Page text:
Commentary Politics

It looks like a tit-for-tat bout in Cameron Highland

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Zaidi Azmi
Written by Zaidi Azmi

January 15, 2019

A commentary by Zaidi Azmi

IRONIC has the battle for Cameron Highland seat become as the shenanigan – palm greasing – that had triggered the by-election, due Saturday next week, was reportedly acted out by the very party that was previously victimised by such trickery.

And to justify their alleged wrongdoing, Pakatan Harapan (PH) claimed that the cash handouts it disbursed to its “volunteers” during nomination day on Saturday, were mere fuel allowances, which was part of the coalition’s election expenses, hence, lawful.

But is it? It would be if the PH’s election expenses, including the contentious allowances, do not exceed the RM600,000 threshold as per to Article 19(1)(a) of the Election Offences (EO) Act. Even so, this article does not bestow those invoking it an absolute protection.

Because apparently, what PH did can still be argued as an election offence under Article 8 of the EO, which defines a crime called ‘treating’. The excerpt below is the verbatim wording of the article:

Every person who, corruptly, by himself or by any other person, either before, during or after an election, directly or indirectly gives or provides or causes to be given or provided, or is accessory to the giving or providing, or pays or engages to pay wholly or in part, the expense of giving or providing any food, drink, refreshment or provision, or any money or ticket or other means or device to enable the procuring of any food, drink, refreshment or provision, to or for any person for the purpose of corruptly influencing that person or any other person to give or refrain from giving his vote at such election or on account of any such person or any other person having voted or refrained from voting or being about to vote or refrain from voting at such election, and every elector or voter who corruptly accepts or takes any such food, drink, or refreshment or provision or any such money or ticket or who adopts such other means or device to enable the procuring of such food, drink, refreshment or provision shall be guilty of the offence of treating.”

Gosh. What a confusing clause.

“Basically, it states that anyone involved in giving anything that pays the expenses of providing foods, drinks, refreshments or provisions or money for the purpose of influencing that person to either vote or not is committing treating,” lawyer Fatihah Jamhari clarified.

She along with several other lawyers also believed that PH’s petrol allowances can be considered as treating because it is essentially a type of provisions. The Malaysian Anti-Corruption Commission (MACC) however, was less wordy, in saying the practice a crime.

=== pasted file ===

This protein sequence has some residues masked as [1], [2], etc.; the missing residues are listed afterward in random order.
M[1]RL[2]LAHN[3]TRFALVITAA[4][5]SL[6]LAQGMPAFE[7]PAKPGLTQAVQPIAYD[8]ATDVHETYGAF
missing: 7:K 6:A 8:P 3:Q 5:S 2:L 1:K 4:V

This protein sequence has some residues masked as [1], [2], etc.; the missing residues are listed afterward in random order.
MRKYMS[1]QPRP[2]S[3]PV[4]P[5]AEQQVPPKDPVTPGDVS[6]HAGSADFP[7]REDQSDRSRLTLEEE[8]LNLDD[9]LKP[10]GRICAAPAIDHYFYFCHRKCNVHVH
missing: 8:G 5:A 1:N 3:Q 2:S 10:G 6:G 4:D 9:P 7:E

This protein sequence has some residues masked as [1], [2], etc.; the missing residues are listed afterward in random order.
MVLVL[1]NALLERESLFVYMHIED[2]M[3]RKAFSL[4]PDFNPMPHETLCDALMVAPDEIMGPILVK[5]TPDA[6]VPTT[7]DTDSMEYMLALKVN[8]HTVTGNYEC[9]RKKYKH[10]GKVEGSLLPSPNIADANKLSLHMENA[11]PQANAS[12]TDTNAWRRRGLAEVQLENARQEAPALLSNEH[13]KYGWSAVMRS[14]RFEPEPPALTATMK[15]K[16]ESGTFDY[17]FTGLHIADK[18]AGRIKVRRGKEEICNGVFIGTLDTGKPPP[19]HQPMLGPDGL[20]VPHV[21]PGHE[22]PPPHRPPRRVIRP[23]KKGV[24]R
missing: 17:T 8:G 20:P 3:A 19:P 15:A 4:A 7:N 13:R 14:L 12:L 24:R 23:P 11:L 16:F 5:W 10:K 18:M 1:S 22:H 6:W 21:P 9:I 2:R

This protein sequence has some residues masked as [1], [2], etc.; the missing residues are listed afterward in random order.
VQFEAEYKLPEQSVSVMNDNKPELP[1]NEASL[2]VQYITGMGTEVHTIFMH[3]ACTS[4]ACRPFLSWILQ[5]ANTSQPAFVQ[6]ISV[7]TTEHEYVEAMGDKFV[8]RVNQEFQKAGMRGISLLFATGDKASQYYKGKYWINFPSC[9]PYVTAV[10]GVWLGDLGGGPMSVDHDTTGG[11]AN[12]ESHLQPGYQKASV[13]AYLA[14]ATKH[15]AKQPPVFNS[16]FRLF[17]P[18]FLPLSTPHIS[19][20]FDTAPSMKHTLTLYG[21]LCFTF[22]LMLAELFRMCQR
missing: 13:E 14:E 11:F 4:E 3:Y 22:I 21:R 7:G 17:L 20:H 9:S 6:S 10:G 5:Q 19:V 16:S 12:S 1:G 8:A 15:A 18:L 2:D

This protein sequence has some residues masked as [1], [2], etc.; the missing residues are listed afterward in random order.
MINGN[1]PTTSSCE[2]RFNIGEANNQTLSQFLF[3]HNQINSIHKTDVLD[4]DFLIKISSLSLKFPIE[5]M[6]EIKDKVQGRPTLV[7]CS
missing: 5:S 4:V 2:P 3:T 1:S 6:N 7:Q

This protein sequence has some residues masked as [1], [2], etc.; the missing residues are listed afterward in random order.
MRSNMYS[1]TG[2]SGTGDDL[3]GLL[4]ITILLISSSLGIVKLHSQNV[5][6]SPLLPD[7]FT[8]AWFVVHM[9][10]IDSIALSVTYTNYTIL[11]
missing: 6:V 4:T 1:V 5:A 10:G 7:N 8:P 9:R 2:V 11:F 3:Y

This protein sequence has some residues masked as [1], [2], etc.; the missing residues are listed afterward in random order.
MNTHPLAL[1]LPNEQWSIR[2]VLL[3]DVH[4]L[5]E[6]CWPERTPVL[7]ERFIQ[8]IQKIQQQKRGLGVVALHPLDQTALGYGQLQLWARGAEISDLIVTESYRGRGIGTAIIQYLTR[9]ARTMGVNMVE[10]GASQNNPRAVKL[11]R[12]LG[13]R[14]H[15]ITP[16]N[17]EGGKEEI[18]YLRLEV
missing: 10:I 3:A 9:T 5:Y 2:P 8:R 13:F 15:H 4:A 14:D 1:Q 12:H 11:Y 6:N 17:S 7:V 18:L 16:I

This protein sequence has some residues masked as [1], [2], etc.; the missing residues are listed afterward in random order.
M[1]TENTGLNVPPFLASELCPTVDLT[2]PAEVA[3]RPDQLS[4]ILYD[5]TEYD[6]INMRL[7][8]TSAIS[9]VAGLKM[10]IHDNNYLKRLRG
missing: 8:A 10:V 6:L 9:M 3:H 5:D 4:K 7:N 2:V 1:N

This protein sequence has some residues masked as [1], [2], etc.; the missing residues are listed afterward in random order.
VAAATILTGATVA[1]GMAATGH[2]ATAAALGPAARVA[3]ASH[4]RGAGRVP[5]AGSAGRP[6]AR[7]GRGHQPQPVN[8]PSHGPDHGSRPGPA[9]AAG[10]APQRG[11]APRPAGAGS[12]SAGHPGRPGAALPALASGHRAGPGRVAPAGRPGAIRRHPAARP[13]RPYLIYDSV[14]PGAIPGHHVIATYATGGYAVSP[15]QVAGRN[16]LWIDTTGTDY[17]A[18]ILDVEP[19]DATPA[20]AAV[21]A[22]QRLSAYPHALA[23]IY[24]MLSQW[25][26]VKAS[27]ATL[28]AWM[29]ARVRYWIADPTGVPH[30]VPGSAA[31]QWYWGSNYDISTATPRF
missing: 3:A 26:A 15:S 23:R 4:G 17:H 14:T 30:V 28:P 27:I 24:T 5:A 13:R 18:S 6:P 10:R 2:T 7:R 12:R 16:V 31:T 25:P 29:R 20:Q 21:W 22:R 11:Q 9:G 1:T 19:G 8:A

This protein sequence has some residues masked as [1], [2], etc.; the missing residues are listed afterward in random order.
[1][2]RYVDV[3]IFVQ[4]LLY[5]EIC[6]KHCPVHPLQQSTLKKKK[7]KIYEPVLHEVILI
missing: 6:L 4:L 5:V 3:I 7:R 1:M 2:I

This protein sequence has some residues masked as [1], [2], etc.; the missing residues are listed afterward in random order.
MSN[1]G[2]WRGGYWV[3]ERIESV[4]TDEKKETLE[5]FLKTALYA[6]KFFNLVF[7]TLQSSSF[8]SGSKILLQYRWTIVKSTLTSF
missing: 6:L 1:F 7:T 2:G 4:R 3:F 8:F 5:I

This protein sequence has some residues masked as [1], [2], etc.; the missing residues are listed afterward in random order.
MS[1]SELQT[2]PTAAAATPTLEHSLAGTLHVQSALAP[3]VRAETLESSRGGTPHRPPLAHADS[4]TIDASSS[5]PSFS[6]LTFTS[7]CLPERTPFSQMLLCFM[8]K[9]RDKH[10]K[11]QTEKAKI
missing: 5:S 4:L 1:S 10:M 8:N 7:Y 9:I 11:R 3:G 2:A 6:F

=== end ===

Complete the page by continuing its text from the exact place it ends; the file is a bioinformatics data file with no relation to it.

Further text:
“In the eyes of the law, offering voters any form of inducement, be it cash or gifts, is bribery,” said deputy commissioner (operations) Datuk Azam Baki, in 2017, whose contention was also echoed by a number of electoral watchdogs in the country.

For now, it is unclear if the Election Commission (EC) will probe the controversy as its chairman Azhar Harun had, through a series of tweets, indicated that the matter was a mere hearsay until the EC receives concrete evidences.

“It is hearsay when  a person relies on another person’s statement to make an allegation. A picture is hearsay unless the one who took it gives testimony or statement,” read Azhar’s tweet over the controversial pictures of PH’s fuel handouts.

Why Azhar continues to harp on the need for the EC to do forensic analysis on the original copies of the pictures despite the fact that PH and DAP senior citizen Lim Kit Siang, had admitted to giving the RM20 cash handouts to its Orang Asli “volunteers” is anybody’s guess.

While the quibble over the legality of such practice continues, it is interesting to note that the Election Court’s ruling, which nullified Barisan Nasional’s Datuk Sivarraajh Chandran’s victory at Cameron Highland, on May 9 2018, suggested that the mere act of giving money to voters was enough to bring the matter to court.

“I find that the corrupt practice was committed in connection with the election with the knowledge of the respondent. It is not in dispute that the orang asli would welcome any assistance be it cash or in kind from all parties. In fact, the evidence showed that the money given was used for daily expenses. However, the intention of the recipient is not relevant,” was Justice Datuk Azizah Nawawi’s December 1, 2018 ruling.

At press time, related authorities – except the police which said that the matter is under MACC’s jurisdiction – have yet to announce anything about the controversy and in the meantime, DAP continues to reiterate that it is okay to disburse money during election campaign as long as the recipients are party “volunteers.”

What a convenient excuse.

Election watchdog, Bersih 2.0, had also pushed a similar narrative, arguing that the contentious allowances are legal if it is a part of PH’s election expenses. This however, was a peculiar stand that had contradicted the watchdog’s report on GE13, where it regarded fuel allowance as a form of bribery.

Alas, it is up to the court to decide the legality of such practice and if PH receives an unfavorable verdict, we’ll end up with another Cameron Highland by-election. Yippee.

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About the author

Zaidi Azmi

Zaidi Azmi

If Zaidi Azmi isn’t busy finding his way in the city, this 26-year-old northern kampung boy can be found struggling to make sense of the Malaysian political scene. Zaidi can be reached at [email protected]